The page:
To protect and serve isn't exactly a response you can confidently say as police brutality rates have been on a constant high throughout the country. Instead, you can automatically respond with how large the amount of settlements are ongoing and continue to put cities in debt. I think all of us at some point in our lives have thought how victims, survivors, and their families receive millions of dollars in civil court. The answer is us. The money comes from us.
Police departments are funded by municipalities, and cities tend to give a big chunk of their change to them through budgets, also supported by the people. It's frustrating to hear, especially for myself, to see that officers use excessive force and can kill civilians that are our family and neighbors while bring upon the pressure for our area's revenue to be at risk to ensure settlements can be fulfilled. Settlements are also not even a possibility for many people and their deaths, negatively affecting the Black community the most.
With lawsuits to settle allegations of misconduct by more than 7,600 officers from around the country have amounted to more than $3.2 billion over the past decade, reports the Washington Post, there is still difficulty to track these settlements and how police misconduct has not been effectively assessed despite its increased attention.
Complications for retrieving this data isn't polarized from just small towns but also cities that have had the most money applied toward settlements of police brutality suits. Missing data that cities choose not to analyze for officer misconduct and court documents that need to evaluate individually to calculate the total of money are the biggest factors, which impact how we can learn police misconduct as whole. Cities have the choice on how data is collected and what that data is about.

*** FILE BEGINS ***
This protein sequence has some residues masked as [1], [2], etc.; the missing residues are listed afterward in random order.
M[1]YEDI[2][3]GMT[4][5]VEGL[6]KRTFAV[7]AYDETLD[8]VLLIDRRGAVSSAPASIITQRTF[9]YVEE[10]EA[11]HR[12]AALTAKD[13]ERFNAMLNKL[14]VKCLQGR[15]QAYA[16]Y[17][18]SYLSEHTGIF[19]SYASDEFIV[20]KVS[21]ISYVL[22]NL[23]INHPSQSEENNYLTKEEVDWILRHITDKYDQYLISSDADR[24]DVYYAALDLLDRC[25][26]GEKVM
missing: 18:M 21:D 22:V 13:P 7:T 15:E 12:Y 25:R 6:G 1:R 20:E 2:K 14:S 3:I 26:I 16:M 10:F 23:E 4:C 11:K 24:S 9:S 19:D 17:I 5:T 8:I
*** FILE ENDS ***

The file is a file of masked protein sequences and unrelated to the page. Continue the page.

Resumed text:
Other components that are commonly incomplete are how many civil rights cases that involve misconduct are not always disclosed, and the definition of misconduct can differ city by city. Those who have been impacted by police brutality also might not move forward legally due to the harm they have experienced as there is the potential of having a claim filed against them by the police department or the city.
It seems like the more you learn about police misconduct and the settlements made from these horrible acts, the more lost you become from where this is happening and what are the outcomes in the first place. Categorization for each city can be as broad as they would like and as specific as possible. There hasn't been much success for the federal government to require local police departments and their municipalities to complete or acquire data of police misconduct well-versed, and that can become more detrimental in the years to come.
Civil lawsuits towards an individual officer or an entire department can also be settled through the funding of judgement obligation bonds (JOB) or coined the term, “police brutality bonds.” These bonds have been in high demand for the past decade, and they aren't supported by taxpayers. Instead, investors and banks loan these municipality bonds to the city, meaning they aren't flagged by the Internal Revenue Service (IRS) and can be paid back in any way that the city prefers.
So yes, taxpayers can be held responsible for paying the bonds that weren't asked permission of to approve. The more frustrating part of these obligation bonds is that they come with interest. Let's give an example from Brooke Sweeny, a journalist from Vice talking about bonds loaned out to the city of Chicago: